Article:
عنوان مقاله [English]
نویسندگان [English]چکیده [English]
Anisotropy is an important feature of sedimentary and metamorphic rocks. This character affects opening stability and must be considered in design. So many laboratory tests are done to consider the influence of anisotropy on mechanical behavior and failure strength of such rocks.
Numerical modeling is an effective tool in design of structures and stability analyses. Because of computational complexity and the difficulty of determining the necessary elastic constants, it is usual for only the simplest form of anisotropy, transverse isotropy, to be used in design analyses. The peak strengths developed by transversely isotropic rocks in triaxial compression vary with the orientation of the plane of isotropy, foliation plane or plane of weakness, with respect to the principal stress directions.
Methodology and Approaches
In this study the behavior of a transversely isotropic rock under triaxial loading is considered by using distinct element method due to its potential to modeling failure process of anisotropic materials and because of its ability to monitoring failure of these rocks under uniaxial and triaxial conditions. The bonded-particle discrete element method with embedded smooth joints was applied to model the mechanical behavior of transversely isotropic rock with systematic verifications. Particle Flow Code 2D (PFC2D) developed by Itasca was applied in this study to employ the bonded-particle DEM. The bonded particle model was adopted to construct isotropic rock without weak planes, which was calibrated based on elastic modulus and strengths that have the least effect of weak planes. Then, the smooth joint model was inserted to create the weak cohesive planes to simulate the behavior of the equivalent anisotropic continuum.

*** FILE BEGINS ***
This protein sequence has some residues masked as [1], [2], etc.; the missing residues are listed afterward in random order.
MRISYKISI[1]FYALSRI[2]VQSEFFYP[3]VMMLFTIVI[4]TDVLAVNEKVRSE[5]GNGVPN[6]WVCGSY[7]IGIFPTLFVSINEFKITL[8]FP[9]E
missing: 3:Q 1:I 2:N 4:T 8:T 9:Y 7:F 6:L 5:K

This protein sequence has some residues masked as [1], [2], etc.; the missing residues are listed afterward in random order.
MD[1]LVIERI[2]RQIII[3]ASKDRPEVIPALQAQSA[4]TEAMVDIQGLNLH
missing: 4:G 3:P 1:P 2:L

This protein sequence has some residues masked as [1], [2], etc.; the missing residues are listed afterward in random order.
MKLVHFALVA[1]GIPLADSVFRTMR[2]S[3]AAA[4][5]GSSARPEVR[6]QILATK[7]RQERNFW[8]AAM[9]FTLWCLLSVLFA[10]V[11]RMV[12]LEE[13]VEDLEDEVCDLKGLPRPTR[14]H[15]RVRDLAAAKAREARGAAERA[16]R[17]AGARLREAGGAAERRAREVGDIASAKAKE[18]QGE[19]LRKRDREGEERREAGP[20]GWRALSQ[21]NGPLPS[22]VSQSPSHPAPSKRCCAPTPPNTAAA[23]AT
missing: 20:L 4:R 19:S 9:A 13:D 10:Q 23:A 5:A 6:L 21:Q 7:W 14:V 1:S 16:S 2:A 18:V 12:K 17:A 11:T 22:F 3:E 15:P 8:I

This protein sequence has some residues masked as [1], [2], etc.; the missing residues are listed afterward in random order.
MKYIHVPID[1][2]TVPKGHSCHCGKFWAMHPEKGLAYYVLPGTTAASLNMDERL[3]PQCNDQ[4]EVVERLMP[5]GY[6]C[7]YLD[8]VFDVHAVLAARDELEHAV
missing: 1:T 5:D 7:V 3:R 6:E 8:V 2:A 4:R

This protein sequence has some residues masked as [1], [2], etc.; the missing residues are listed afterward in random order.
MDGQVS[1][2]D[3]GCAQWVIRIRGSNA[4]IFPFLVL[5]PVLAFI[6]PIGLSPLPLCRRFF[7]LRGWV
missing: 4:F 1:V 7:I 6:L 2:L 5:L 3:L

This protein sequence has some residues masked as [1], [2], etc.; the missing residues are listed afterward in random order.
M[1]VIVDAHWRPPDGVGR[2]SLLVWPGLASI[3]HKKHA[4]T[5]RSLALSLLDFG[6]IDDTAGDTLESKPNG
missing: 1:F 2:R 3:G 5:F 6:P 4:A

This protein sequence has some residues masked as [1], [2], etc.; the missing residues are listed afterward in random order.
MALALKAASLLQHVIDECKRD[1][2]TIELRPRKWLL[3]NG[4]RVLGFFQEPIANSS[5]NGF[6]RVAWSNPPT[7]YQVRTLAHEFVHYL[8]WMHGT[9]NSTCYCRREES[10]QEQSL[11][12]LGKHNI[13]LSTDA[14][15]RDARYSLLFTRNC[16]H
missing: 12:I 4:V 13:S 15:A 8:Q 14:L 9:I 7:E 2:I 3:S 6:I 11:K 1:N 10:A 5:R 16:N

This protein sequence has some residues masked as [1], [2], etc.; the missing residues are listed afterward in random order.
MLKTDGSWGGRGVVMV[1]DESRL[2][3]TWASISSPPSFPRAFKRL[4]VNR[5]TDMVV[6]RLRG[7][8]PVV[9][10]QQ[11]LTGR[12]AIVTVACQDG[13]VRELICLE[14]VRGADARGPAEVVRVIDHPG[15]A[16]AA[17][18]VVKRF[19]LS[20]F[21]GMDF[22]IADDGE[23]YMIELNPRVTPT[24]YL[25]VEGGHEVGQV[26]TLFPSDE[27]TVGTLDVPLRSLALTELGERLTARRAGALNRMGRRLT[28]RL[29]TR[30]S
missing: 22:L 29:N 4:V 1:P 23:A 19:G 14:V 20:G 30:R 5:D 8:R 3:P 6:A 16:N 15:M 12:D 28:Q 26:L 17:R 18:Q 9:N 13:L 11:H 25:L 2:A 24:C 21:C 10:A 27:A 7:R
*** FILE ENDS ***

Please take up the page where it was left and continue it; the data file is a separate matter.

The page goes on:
Results and Conclusions
The results showed that the bonded-particle DEM model with embedded smooth joints was able to simulate the transversely isotropic rock. In this Research, some samples made by PFC were loaded under confining pressure in varying layering angle (0 to 90). Results showed that the distinct element method is able to model transversely isotropy and is in a good accordance with experimental data. Also it’s indicated that the peak strength of transversely isotropic rock is related to angle of anisotropy and its variation versus to layering angle show U-shape curves with unequal shoulder which has a minimum value in 30 degree of layering and a maximum value in zero. Results indicated that increase of confining pressure doesn’t change the failure mode of transversely isotropic rocks, unevenness ratio and depth ration. This study pave the way for further applications, and the bonded-particle DEM model can be further employed effectively in rock engineering applications, particularly in transversely isotropic rock formations.